Friday, December 16, 2016

The week before the week before Christmas

Second week in December. I had decided this was the year that I needed to embrace the "Christmas Spirit" since the national news was so depressing and getting worse by the moment. I'm not one who can plug my ears, sing "lalala..." and pretend the crap out there isn't happening, but maybe, just maybe we could carve out a little reprieve for kindness and beauty and joy and family. Beth and I were at Starbucks one morning and this song was playing and it resonated. Yes, this old thing, but the words "I've grown a little leaner, grown a little colder, grown a little sadder, grown a little older..." felt like the way so many of us are feeling, and there I was, in Starbucks, gulping back the lump in my throat.

The week delivered, in typical fashion. Very little went as planned.

Screenshot from local news site. Snow, which we seldom get here, wreaks havoc. Roads are quickly very slippery and the local municipalities are unprepared. Worse, the minute it begins in earnest, every citizen of the three county area gets into their car and endeavors to drive home, pick up kids from closing schools and daycares and school buses slip and slide and everything comes to a snowy, cold standstill.

It took me two hours to get grandkids from school to my house and my daughter six hours to get home from her job on the other side of Portland, by first, sitting in traffic for four hours, then abandoning her car in downtown Portland, getting on the light rail train to Beaverton and then walking about three miles, in a snowstorm, to her house. Both holiday parties and dental appointments were cancelled and Christmas shopping postponed. It was not the week I planned, but miraculously, just ahead of the snow, one thing came together—the quarterly meeting of the Columbia Fiberarts Guild. My first meeting as president of the guild and a presentation by Portland crochet artist, Jo Hamilton. She so generously shared her story and her process and her very unusual approach to the familiar craft of crochet. But this is crochet like you've never seen. Magical. Painterly. And if you want to see more, check out her web site—really, you won't be sorry!

Her rich portraits and crocheted Portland cityscapes are wonderfully wonky and rich in color and detail. I find few things in life more life-affirming than viewing joyful, colorful art like this! These are the images from this week that I will hold onto.

And these...

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Location:SW Rigert Rd,Beaverton,United States


  1. Such a contrast between the good and bad parts of the week! Wonderful to have amazing art to calm the soul. And also wonderful when everyone is finally safe and warm at home!

  2. The Jo Hamilton work is amazing but what brought a big grin to my face was that sweet little blue bird taking shelter in the bird feeder. He's not an Eastern Blue Bird and not one of our Blue Jays. What is he?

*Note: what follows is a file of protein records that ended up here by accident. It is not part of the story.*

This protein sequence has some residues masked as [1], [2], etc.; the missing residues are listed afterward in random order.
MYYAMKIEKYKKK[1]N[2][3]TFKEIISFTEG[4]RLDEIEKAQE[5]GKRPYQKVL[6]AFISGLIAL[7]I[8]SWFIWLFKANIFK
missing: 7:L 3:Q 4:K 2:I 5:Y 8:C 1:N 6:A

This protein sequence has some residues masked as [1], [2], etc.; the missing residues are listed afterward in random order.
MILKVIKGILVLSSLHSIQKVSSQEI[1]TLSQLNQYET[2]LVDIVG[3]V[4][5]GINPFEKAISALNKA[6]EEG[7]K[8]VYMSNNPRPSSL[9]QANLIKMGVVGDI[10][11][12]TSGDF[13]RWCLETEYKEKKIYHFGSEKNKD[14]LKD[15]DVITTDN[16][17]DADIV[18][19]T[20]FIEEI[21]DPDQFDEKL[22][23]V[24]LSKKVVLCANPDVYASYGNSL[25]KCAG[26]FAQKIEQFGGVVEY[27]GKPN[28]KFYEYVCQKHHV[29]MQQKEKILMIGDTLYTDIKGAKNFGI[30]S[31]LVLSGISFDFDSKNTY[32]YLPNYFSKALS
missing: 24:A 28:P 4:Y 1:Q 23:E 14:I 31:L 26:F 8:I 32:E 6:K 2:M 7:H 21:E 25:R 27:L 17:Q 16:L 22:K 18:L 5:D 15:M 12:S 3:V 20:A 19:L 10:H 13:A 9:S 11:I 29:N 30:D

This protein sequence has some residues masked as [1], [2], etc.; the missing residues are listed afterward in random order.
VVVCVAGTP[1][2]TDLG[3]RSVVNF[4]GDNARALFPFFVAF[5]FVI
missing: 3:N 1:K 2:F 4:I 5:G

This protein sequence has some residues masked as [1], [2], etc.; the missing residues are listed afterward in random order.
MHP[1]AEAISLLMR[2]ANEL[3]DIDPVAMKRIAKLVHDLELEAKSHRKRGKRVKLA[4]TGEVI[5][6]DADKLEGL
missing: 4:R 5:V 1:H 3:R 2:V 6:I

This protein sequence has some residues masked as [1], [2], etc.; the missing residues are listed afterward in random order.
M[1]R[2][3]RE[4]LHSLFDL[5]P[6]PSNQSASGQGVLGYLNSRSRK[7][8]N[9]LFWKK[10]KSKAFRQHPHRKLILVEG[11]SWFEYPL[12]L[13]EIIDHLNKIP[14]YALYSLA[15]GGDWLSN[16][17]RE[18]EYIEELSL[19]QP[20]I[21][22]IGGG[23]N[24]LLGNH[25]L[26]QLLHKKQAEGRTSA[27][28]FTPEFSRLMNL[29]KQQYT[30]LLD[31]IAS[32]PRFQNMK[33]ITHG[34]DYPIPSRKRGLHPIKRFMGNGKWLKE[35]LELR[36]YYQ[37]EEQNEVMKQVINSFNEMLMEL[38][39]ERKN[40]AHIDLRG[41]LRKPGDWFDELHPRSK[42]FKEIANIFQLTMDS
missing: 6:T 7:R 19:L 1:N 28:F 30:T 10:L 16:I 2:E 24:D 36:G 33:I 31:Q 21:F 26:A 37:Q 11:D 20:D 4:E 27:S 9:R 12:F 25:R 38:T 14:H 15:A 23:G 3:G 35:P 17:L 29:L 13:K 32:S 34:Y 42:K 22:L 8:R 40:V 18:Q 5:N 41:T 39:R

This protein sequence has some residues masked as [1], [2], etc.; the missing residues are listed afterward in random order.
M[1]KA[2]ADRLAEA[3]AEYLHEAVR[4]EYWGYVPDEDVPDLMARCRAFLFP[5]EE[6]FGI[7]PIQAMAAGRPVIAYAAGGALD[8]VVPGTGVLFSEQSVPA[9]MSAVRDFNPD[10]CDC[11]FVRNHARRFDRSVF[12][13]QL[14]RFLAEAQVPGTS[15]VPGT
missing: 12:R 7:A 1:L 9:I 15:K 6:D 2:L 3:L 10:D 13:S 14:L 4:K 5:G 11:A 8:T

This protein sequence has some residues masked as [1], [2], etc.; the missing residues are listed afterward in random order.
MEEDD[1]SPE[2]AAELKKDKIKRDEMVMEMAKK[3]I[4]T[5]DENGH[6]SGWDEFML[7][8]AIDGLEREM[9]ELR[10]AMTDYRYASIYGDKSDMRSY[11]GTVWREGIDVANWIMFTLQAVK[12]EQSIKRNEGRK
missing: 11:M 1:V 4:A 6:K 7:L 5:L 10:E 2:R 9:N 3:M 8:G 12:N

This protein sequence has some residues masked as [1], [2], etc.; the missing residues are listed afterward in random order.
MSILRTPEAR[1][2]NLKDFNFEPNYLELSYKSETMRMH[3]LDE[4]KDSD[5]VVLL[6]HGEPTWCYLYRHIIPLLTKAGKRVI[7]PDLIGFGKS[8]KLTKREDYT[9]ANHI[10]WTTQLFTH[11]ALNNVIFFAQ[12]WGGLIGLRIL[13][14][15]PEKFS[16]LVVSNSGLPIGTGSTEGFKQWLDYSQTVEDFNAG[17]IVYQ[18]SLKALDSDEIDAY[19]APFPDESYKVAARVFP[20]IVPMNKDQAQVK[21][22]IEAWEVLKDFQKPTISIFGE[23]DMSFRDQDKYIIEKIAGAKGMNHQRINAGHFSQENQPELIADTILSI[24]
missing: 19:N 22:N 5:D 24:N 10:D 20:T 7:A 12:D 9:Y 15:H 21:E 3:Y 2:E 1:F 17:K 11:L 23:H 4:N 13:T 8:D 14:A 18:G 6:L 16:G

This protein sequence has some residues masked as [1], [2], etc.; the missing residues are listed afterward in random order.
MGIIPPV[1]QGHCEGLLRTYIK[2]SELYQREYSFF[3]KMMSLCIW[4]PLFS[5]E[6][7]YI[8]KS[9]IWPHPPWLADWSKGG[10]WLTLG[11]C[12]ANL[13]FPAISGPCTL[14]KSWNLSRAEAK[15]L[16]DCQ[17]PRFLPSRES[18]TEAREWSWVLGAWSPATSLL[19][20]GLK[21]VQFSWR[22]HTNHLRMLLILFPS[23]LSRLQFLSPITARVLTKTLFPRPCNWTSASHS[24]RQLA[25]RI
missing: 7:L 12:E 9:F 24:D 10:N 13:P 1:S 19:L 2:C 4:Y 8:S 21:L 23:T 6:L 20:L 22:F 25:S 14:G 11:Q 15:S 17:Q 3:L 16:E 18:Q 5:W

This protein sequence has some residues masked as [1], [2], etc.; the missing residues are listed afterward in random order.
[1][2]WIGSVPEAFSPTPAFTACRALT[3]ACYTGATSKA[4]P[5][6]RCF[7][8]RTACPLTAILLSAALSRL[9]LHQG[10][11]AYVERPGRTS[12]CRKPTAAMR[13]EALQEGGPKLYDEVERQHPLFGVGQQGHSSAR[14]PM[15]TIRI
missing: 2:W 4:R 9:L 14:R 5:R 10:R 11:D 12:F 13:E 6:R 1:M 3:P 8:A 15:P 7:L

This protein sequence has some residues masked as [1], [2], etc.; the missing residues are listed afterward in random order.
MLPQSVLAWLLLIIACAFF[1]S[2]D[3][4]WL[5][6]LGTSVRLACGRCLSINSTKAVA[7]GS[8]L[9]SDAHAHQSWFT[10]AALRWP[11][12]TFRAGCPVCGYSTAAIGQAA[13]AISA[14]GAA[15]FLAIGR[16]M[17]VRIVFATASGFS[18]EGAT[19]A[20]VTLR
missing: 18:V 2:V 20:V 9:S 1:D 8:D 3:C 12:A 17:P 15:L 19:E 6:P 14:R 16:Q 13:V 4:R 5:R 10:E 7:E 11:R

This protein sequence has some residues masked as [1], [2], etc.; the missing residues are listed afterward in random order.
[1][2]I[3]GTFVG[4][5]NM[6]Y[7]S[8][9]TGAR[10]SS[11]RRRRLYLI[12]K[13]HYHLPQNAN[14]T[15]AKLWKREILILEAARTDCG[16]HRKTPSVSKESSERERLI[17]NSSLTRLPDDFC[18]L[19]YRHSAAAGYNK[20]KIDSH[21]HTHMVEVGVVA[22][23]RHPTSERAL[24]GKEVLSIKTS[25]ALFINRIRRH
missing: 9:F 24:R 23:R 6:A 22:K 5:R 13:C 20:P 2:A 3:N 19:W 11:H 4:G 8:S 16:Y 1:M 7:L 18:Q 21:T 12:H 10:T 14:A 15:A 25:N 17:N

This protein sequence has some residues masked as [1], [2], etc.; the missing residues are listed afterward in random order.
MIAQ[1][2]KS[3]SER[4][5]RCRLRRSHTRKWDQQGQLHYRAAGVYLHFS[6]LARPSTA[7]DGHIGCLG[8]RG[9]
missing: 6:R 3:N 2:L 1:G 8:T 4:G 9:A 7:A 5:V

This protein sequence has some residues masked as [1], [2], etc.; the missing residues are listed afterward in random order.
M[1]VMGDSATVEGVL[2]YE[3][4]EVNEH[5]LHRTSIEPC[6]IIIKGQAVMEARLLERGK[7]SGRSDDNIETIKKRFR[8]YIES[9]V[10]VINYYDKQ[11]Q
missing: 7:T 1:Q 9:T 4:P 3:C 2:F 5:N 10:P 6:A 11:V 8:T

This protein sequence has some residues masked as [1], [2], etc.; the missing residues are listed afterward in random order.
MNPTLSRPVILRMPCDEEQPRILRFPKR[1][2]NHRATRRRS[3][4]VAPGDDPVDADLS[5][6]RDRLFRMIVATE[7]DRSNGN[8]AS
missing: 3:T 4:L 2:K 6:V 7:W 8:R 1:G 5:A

3. I can so relate - I am in Vancouver, WA and have a brand new car in the garage - no way am I going to venture out until the ice has gone....I spent 37 years in Alaska and learned to drive in the ice and snow, but it is nothing like what goes on here - I have food in the fridge and fabric on the shelf so I just hunker down and stay warm.

  4. Scrub jay. And I'm so glad I made it to Jo Hamilton's presentation before the flurries started flying~

  5. Wow, that crochet was amazing! Wishing you a cozy and peaceful holiday!

  6. I love the snow! I got my snow tires on today, so with snow tires and all wheel drive, I'm nearly invincible. Except for getting around the 3.9 billion people on the road who abandoned their cars in the road at the slightest skid. Sigh. Trying to get home I passed three steep hill streets with cars all stacked up crashed into each other blocking the whole road.

    It isn't so much that the cities aren't prepared, it's more that it's not worth the money to have fleets of snowplows and boxcars of salt. We just don't get the weather for it. Two or three bad days a year would cost about 280 snowplows at $200K each is $56 million just in equipment. Add 840 drivers at $15/hr is $67,000 a day. I suspect they make a lot more than that. We only got 2". That's barely enough for plows to even run. I'd rather spend the money on sorting out the homeless problem. People with houses can stay in them for a couple days. Here is an interesting store on the salt issue. Regardless of one's views on the environmental effect, we will eventually run out, and the cost is rapidly increasing.

    Crochet!! I'd have loved to see that presentation. I think that she was on Oregon Art Beat a while back. Her work is SO impressive. Perhaps someday when I retire I'll be able to join that group. It always sounds interesting.